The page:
We wanted you to hear this from us.
Hello friends and family-
Nick and I have some news about our family that we want to share. I am gonna go first, and then he will go second.
Our family has been working through some things the past few years that we have not discussed publicly. Which, if you know us and our desire for transparency, might seem unusual. Our family “brand” (for lack of a better word) has been to process difficult things out in the open in an effort to normalize the fact that everyone deals with shit.
But this is different.
It’s taken us some years to get to the point we are at now.
Now we have more clarity.
And now we feel like it’s the time to share.
I am just gonna say it— I (Gwenn) am gay. I have struggled and grappled with my sexuality for many years. And for a long time I thought I was probably bisexual. But more recently I have had to acknowledge that I am, in fact, actually gay.
The intellectual honesty it required to admit this to myself and then to Nick was grueling. But now that I have gotten to a place of acceptance, I don’t want to spend one more day not accepting or acknowledging this core part of my identity.
This has not been easy and the past weeks have been a whirlwind of coming out one-on-one to a lot of the really important people in my life. It felt important to do that, but so absolutely exhausting and more emotionally draining than anything I can recall. I find that most people have been supportive while also being very concerned about Nick. That’s fair. We have been best friends and partners for almost a quarter of a century--for over half our lives.
First, let me say that none of this has caught Nick by surprise. We have been talking about this openly for at least 5 years. He was the first person I started talking to about this and he has been nothing but supportive— I mean it. He has always expressed his desire for me to be fully who I am, even though he’s been aware that could come at a great personal cost.
So then the logical question we have been getting a lot is this, “So what are you going to do then? Are you splitting up?”
Here’s the honest answer— we have no idea what we are doing or how things will “end up” in the long run. We like the idea of trying to find a way where we can stay partnered in many (most?) ways, while also creating space in our relationship for us to explore this new reality for both of us. That may seem scandalous to some people, but it is not a scandal. It is something we never plan to hide, and yet it is something I anticipate we will keep ENTIRELY private between us. In other words, we are not looking to process that publicly and we aren’t open for suggestions or advice about what we should or should not do unless we specifically ask you. (We are both in therapy and have professionals helping us with that).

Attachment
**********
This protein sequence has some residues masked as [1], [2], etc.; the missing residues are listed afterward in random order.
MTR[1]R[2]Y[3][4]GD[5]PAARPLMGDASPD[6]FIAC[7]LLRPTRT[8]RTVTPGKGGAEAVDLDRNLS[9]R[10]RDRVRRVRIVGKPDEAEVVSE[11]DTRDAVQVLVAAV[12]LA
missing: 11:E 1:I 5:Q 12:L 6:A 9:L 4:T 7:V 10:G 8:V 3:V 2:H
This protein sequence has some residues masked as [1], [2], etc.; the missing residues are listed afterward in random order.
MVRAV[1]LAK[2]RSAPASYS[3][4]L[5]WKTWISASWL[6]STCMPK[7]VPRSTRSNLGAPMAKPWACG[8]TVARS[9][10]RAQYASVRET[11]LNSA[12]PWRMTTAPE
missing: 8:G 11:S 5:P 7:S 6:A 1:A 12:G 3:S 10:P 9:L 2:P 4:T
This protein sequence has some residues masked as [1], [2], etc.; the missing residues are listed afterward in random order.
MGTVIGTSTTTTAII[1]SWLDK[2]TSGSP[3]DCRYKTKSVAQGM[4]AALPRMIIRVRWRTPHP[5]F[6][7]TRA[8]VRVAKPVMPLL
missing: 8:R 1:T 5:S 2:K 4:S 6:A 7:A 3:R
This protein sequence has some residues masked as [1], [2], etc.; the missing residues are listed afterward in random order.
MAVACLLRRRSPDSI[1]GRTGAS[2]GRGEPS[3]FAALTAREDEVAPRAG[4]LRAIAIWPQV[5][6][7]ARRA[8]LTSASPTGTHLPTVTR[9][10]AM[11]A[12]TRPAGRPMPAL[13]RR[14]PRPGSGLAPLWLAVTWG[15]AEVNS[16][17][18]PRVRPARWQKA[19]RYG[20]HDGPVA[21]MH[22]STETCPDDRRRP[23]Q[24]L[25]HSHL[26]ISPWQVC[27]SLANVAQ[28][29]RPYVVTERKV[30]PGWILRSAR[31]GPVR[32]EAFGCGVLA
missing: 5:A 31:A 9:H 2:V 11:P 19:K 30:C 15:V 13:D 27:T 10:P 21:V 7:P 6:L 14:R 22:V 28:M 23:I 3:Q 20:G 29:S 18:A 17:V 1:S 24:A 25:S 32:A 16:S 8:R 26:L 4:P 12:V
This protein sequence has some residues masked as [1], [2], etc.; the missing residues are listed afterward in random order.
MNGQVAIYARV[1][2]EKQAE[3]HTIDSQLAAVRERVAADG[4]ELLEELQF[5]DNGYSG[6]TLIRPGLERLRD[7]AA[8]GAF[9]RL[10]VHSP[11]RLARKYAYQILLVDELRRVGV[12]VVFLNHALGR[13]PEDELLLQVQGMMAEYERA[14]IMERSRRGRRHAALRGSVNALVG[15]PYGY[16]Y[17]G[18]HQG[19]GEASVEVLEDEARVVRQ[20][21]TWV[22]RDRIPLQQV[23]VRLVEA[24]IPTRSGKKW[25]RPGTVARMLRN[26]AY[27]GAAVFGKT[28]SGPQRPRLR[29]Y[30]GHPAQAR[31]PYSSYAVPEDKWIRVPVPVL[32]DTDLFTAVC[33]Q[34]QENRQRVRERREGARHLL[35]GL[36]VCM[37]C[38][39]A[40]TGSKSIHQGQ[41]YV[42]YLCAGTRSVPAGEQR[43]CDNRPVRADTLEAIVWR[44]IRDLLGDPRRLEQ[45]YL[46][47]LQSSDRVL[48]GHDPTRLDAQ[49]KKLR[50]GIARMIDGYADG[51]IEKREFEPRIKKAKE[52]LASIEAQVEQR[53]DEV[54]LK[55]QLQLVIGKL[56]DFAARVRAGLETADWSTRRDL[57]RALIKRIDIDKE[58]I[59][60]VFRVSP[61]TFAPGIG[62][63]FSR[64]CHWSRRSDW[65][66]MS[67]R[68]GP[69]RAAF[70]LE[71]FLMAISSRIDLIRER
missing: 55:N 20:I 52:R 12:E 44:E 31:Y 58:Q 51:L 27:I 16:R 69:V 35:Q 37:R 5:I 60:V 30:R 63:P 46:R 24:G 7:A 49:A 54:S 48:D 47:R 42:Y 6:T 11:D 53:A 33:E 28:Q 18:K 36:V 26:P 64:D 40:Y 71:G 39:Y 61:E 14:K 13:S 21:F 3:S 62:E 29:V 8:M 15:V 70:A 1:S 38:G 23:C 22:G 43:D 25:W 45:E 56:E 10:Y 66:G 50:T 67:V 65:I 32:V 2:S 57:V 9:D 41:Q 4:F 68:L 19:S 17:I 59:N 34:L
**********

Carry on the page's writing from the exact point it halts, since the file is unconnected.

Nick and I have been through so much in our lives and 2+ decades of marriage. We got together and married impossibly young before we really had a chance to figure out who we were as individuals. (Because Evangelicalism). I do not regret my marriage or the amazing family Nick and I have built together. I feel proud of it every single day. I think our family is unique in that we have consistently been courageous and creative in our approach to life’s challenges. We have never backed away from hard situations or conversations. Our entire identity as a family has been about always pushing forward for more love, more truth, more growth, and more transparency.
Nick and I grew up together and spent our entire adult life as best friends and partners. Anyone who knows me knows that I am very open that Nick Mangine is the best human being I know, in every way. That’s not something I am willing to just walk away from because that’s not how we do it in our family. (In some ways it would be way easier if he was an asshole, yet, here we are).